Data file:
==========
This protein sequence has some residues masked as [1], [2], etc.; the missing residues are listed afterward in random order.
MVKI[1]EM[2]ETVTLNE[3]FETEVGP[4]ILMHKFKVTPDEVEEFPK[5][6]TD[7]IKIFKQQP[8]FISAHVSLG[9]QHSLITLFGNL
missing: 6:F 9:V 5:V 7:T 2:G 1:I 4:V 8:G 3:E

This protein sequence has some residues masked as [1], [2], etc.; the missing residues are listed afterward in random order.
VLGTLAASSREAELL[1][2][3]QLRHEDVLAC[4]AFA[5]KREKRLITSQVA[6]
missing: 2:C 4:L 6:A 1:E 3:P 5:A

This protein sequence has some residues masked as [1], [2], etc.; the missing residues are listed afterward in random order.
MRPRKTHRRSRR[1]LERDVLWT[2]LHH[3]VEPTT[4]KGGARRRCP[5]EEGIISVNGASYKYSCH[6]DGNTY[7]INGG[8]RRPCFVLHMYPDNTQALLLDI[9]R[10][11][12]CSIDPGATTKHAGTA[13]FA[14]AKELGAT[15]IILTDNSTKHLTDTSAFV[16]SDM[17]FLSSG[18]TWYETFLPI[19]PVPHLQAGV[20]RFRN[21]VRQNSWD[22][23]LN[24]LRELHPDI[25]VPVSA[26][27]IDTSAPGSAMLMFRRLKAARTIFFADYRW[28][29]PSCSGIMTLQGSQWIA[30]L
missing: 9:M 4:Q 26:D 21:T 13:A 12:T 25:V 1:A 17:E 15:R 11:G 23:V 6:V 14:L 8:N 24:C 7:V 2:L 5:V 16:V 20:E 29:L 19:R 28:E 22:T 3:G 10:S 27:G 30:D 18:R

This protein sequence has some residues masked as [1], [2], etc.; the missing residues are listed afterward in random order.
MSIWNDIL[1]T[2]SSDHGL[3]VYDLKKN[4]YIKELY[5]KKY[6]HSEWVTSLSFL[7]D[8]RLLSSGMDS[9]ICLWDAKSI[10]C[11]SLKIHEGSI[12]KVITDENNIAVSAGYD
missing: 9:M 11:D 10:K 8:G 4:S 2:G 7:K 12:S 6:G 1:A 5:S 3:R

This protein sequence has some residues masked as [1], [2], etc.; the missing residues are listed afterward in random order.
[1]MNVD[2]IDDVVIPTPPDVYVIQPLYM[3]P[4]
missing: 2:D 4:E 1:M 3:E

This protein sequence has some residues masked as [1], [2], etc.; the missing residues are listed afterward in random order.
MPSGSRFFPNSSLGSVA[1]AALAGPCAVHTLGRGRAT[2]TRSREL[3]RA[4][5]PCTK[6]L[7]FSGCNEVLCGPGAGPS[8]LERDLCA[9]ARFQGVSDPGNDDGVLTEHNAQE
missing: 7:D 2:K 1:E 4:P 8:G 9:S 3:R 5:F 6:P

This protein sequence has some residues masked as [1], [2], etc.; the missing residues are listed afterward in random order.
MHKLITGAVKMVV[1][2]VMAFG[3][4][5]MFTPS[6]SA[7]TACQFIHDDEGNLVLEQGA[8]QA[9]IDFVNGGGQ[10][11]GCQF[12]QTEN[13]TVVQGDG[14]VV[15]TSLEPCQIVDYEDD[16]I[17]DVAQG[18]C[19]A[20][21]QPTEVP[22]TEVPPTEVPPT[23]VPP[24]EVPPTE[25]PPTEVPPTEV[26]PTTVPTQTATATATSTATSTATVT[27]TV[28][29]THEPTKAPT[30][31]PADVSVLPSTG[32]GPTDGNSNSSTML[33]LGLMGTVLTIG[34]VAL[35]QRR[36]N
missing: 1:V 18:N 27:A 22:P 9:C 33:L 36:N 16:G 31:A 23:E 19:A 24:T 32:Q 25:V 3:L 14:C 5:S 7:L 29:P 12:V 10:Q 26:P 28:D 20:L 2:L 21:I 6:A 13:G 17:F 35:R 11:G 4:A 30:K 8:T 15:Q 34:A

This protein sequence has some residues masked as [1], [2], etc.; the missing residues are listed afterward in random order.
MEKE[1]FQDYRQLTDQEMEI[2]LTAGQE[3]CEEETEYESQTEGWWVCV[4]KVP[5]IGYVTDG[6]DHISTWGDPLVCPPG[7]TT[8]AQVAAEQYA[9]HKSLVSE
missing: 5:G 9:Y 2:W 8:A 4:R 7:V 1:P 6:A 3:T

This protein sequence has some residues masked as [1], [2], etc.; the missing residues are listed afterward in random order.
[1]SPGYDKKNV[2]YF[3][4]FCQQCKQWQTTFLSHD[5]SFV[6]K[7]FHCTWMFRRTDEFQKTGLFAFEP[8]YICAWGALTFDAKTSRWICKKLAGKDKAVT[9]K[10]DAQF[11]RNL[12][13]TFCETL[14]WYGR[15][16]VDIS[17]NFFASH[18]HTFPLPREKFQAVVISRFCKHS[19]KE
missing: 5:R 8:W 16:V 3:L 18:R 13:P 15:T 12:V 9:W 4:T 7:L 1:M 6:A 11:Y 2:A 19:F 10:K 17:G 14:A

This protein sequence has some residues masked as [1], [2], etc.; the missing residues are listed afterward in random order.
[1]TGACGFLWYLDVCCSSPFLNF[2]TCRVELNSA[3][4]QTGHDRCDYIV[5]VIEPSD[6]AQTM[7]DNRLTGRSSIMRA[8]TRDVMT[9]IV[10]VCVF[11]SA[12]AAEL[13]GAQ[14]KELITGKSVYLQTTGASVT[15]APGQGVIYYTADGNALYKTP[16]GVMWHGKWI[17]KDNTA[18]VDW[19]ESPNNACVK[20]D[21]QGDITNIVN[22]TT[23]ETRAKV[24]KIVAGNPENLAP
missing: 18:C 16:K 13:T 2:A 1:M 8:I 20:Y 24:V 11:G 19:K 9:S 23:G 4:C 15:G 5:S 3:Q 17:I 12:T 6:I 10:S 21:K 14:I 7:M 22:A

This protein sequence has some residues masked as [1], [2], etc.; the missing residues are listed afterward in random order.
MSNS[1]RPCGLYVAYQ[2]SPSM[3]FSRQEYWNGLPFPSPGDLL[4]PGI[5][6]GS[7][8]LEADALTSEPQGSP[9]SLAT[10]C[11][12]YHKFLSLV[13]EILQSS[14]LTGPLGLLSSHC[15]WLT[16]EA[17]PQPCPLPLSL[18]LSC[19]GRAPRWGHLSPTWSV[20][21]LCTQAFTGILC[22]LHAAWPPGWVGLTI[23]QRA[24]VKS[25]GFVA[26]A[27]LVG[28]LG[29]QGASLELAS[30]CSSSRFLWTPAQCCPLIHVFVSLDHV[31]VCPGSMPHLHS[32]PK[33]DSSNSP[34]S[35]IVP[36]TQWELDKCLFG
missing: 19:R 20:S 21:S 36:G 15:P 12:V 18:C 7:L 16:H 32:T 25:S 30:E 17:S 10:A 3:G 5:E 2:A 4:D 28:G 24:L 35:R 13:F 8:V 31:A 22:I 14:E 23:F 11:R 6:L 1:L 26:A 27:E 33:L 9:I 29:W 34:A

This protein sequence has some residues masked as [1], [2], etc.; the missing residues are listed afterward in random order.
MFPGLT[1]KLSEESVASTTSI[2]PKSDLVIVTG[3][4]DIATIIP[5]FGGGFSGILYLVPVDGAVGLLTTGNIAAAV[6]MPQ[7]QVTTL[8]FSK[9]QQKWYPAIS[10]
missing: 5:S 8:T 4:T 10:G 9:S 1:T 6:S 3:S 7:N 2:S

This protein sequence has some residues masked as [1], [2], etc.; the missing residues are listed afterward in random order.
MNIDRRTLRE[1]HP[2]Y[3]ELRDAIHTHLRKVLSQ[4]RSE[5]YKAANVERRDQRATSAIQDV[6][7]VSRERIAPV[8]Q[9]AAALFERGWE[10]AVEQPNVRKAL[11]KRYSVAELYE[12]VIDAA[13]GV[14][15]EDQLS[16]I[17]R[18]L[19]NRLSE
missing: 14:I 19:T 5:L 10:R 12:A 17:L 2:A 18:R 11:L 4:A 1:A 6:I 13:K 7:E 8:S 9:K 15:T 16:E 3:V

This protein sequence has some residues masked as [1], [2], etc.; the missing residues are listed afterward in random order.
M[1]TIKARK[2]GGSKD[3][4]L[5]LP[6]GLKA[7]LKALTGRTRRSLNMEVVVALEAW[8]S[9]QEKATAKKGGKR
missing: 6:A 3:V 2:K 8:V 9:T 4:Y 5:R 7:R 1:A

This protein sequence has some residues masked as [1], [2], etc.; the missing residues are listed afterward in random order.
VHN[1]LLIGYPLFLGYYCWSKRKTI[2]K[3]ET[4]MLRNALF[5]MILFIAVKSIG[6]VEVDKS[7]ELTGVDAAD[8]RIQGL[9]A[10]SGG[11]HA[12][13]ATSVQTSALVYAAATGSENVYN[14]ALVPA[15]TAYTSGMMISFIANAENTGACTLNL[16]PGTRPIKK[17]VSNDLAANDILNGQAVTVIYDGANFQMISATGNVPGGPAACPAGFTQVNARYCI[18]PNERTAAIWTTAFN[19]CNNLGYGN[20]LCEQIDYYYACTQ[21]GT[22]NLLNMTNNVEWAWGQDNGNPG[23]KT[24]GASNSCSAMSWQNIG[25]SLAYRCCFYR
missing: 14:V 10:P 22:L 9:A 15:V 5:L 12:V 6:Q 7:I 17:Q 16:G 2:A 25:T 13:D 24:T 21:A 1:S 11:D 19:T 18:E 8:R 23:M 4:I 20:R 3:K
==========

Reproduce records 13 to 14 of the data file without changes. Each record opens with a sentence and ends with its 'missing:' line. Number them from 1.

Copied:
This protein sequence has some residues masked as [1], [2], etc.; the missing residues are listed afterward in random order.
MNIDRRTLRE[1]HP[2]Y[3]ELRDAIHTHLRKVLSQ[4]RSE[5]YKAANVERRDQRATSAIQDV[6][7]VSRERIAPV[8]Q[9]AAALFERGWE[10]AVEQPNVRKAL[11]KRYSVAELYE[12]VIDAA[13]GV[14][15]EDQLS[16]I[17]R[18]L[19]NRLSE
missing: 14:I 19:T 5:L 10:R 12:A 17:L 2:A 18:R 11:L 4:A 1:A 6:I 13:K 7:E 8:S 9:K 15:T 16:E 3:V

This protein sequence has some residues masked as [1], [2], etc.; the missing residues are listed afterward in random order.
M[1]TIKARK[2]GGSKD[3][4]L[5]LP[6]GLKA[7]LKALTGRTRRSLNMEVVVALEAW[8]S[9]QEKATAKKGGKR
missing: 6:A 3:V 2:K 8:V 9:T 4:Y 5:R 7:R 1:A